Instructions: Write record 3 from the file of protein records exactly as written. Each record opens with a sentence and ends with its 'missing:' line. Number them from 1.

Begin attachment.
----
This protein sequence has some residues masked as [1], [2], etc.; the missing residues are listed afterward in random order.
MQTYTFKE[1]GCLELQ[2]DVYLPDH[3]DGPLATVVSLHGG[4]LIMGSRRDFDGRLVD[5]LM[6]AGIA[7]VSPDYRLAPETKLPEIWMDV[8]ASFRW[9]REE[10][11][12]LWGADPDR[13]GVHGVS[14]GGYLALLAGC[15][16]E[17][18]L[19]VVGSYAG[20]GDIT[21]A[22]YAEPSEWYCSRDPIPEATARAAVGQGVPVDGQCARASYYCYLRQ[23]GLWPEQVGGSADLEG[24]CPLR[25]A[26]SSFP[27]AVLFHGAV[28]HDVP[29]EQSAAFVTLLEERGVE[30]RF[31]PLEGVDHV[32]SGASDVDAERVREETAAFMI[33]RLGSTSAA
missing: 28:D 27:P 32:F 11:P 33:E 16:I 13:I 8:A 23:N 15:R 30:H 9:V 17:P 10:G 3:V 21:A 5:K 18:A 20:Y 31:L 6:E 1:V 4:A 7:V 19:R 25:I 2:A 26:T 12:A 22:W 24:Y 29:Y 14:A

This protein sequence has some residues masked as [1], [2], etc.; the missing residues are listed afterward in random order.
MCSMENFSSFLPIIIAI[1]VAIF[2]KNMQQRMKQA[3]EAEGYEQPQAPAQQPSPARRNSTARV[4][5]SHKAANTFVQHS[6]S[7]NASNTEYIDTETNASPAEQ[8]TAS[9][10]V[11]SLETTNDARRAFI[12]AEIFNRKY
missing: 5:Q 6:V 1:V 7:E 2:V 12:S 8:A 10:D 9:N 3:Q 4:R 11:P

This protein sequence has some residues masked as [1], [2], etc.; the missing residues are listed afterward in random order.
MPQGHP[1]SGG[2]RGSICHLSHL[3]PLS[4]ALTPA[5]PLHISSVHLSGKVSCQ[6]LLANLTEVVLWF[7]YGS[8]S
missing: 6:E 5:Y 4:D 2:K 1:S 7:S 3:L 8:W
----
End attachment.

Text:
This protein sequence has some residues masked as [1], [2], etc.; the missing residues are listed afterward in random order.
MPQGHP[1]SGG[2]RGSICHLSHL[3]PLS[4]ALTPA[5]PLHISSVHLSGKVSCQ[6]LLANLTEVVLWF[7]YGS[8]S
missing: 6:E 5:Y 4:D 2:K 1:S 7:S 3:L 8:W